If you are a working age adult on a low income, you may be able to apply for Council Tax Reduction.
Exceptional Hardship Fund
The Exceptional Hardship Fund offers short-term help to customers who get Council Tax Reduction but who are struggling to pay their Council Tax liability.
About the Council Tax Reduction Scheme
To read full details of our Council Tax Reduction scheme policy, please download a PDF copy here.
The income bands are set out as shown in this table:
Council Tax Reduction Level
1 child +
| || ||Weekly Income||Monthly Income||Weekly Income||Monthly Income||Weekly Income||Monthly Income||Weekly Income||Monthly Income|
*those in receipt of Income Support, Job Seekers Allowance (Income Based) and/or Employment Support Allowance (Income Related).
Key features of the banded scheme
- Anyone with savings in excess of £6,000 will no longer qualify (This does not include those in receipt of Income Support, Job Seekers Allowance Income Based and Employment Support Allowance Income Related)
- There will be no deductions made for any non-dependents living in the household.
- The Council Tax Reduction will be limited to a Band D charge, this means if you live in a band E, F, G or H the maximum award you can receive will be 85% of a band D charge in the parish you live in.
- There will be no applicable amounts, instead working-age people will receive a % discount on either 85%, 80%, 50% or 25%, depending on the level of their income and the income band they fall into.
- Net earned income will be used in your calculation (gross minus tax, national insurance contributions and 50% of any pension contribution)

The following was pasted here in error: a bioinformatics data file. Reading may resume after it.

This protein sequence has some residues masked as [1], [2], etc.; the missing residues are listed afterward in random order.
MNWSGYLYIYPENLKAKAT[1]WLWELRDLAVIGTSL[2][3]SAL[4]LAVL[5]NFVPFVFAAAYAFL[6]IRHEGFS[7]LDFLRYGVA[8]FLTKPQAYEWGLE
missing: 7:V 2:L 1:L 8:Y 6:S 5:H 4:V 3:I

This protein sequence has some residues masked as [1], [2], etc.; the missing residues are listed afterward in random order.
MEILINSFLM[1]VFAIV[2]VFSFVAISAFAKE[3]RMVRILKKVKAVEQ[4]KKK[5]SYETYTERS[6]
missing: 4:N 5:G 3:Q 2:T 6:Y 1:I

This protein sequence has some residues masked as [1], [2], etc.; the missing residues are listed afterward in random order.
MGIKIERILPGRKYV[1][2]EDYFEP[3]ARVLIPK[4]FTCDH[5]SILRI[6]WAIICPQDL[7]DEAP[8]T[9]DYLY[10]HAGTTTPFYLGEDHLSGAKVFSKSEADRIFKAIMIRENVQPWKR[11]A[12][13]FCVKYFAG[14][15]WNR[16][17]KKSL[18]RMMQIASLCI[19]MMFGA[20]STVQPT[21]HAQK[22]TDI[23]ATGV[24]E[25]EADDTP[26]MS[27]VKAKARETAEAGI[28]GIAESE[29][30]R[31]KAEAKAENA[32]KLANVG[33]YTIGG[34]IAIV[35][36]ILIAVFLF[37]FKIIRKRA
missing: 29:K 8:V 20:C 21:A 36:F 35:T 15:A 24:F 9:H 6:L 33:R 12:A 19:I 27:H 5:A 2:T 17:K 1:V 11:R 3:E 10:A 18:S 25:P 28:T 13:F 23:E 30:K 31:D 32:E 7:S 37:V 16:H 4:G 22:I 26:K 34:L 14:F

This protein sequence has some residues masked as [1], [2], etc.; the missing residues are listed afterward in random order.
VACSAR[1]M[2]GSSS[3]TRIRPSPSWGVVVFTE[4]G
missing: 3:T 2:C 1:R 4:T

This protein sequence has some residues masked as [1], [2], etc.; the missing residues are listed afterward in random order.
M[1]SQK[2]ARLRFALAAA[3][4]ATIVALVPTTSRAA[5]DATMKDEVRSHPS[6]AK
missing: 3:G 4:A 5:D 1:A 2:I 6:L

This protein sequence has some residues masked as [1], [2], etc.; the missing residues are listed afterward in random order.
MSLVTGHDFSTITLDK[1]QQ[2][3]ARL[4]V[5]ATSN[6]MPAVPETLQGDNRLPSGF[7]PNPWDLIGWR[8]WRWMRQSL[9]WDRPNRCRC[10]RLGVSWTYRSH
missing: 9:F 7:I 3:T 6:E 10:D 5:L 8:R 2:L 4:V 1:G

- For those working over 16 hours we will make earnings disregards of £5.00 for single people, £10.00 for couples and £20.00 for lone parents, disabled and carers.
- A further £17.10 will be deducted for those working over 16 hours
- For those in employment the standard childcare cost will be applied, £175 for one child and £300 for two or more.
- Backdating will be limited to 6 months and assessed on whether there is good cause to do so.
Minimum Income Floor (MIF) will be applied to people that have been self-employed for more than 12 months and earning less than the National Minimum Wage. The MIF is an assumed level of earnings based on what an employed person would expect to receive in similar circumstances.
There are two minimum wage rates applied into the system and deductions have been made for Tax and NI
The rates applied are as follows:
- £215.60 applied to single claimants and claimants living as part of a couple.
- £123.20 applied to lone parents
- If both members of a couple are self-employed and they have dependants under 16, one member will have £215.60 applied and the other £123.20, otherwise £215.60 will be applied to both.
- If claimant/partner are also employed as well as self-employed the MIF rules will not apply.
For those in receipt of Universal credit the following will apply:
- Universal Credit (UC) - Where the UC payment is worked out based on wages, we will still take the wages into account minus the relevant earnings disregard.
- Deductions such as advance payments deducted from Universal Credit award will be added back and included as income.
- The housing element in your UC award will not be classed as income.